Its mythology over ideology for the Communist party of India as a survival strategy. Left staring at a rapidly shrinking support base, and unable to attract the new generation of voters, the Communist Party of India (CPI) is turning to the power of Hinduism to stay relevant.
Today, a three-day seminar begins in one of the last red bastions in the country which will focus on the “power of the past”. The Kannur meet—aptly called Bharateeyam—will have stalwarts studying the past to seek answers for the future.
For the first time in the history of any Left party, sessions will be held on traditional Indian knowledge systems, Indian philosophy and culture. Also on the agenda are detailed discussions on Vedic and pre-Vedic periods and the Upanishads.
The seminar, which will be attended by academics and Vedic experts from across the country, will have separate sessions on Vedanta, Indian Philosophy and Thoughts, Relevance and Significance of Upanishadic Literature and Indian Knowledge Systems.
“Vedic literature forms a wonderful monument of literary wealth handed over to us by our ancestors…” begins the brochure for the seminar. And the stated objective of the meet is to “popularise ancient authors and their thoughts to the new generation without any prejudice.”
While one may, out of habit, associate these topics with right-wing politics and ideology, one need not anymore if one goes by the CPI argument.
“Vedas and Upanishads are part of our collective past. Why should we let the RSS hijack it? We all have lessons to learn from these ancient texts,” said a CPI leader when asked about the apparent incongruity in the topic of the seminar and the tenets of Leftist ideology. Organised on behalf of a trust named after late CPI leader N E Balram, the seminar is being attended by politicians and academics from across the country.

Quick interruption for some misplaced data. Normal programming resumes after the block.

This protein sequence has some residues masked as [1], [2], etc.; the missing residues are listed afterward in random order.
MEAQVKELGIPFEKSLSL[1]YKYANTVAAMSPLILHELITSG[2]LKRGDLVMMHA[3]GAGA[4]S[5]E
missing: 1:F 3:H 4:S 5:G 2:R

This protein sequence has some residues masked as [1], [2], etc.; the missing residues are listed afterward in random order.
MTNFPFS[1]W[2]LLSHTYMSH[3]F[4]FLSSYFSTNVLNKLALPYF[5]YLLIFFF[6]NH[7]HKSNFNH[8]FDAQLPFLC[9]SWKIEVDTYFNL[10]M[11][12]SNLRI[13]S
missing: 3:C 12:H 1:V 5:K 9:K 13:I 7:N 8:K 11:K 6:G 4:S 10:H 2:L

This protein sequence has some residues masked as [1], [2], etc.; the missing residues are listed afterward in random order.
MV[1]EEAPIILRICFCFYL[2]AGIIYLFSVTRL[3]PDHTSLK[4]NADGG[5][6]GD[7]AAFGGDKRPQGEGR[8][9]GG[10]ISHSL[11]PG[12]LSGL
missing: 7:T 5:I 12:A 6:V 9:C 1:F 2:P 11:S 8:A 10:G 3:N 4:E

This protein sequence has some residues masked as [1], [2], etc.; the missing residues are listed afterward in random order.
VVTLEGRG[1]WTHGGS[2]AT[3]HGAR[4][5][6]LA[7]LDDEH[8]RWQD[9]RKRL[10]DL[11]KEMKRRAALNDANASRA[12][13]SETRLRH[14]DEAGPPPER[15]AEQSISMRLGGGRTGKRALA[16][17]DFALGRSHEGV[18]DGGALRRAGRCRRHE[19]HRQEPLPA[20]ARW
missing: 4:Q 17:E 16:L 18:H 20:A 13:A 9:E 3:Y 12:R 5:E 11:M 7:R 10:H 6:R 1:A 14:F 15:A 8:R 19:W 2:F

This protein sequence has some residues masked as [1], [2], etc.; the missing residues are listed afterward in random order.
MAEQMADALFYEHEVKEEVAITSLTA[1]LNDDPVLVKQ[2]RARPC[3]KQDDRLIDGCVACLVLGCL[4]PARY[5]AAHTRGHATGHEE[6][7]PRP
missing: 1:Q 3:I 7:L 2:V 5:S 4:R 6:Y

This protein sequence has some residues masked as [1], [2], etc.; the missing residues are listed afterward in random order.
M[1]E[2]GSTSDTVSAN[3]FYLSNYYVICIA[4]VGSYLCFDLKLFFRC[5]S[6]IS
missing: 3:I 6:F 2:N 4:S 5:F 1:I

“Other Communist parties may agree or disagree, but it is a fact that no Left party can survive in India without acknowledging India’s collective past and traditions,” the CPI leader added for good measure.
Going a step further, the brochure proudly declares that CPI leaders like Veliyam Bhargavan and K Damodaran are “scholars of Vedic literature and classic Sanskrit.”
Interestingly, the seminar is being held at a time political parties are still recovering from the after effects of the AAP phenomenon in Delhi and elsewhere. CPI in particular has reasons to worry as its senior leader and National Council member Kamal Mitra Chenoy recently joined AAP. While quitting CPI he said: “Either we can say people are stupid or we are behind times.”
However, CPI leaders insisted the seminar had nothing to do with AAP.
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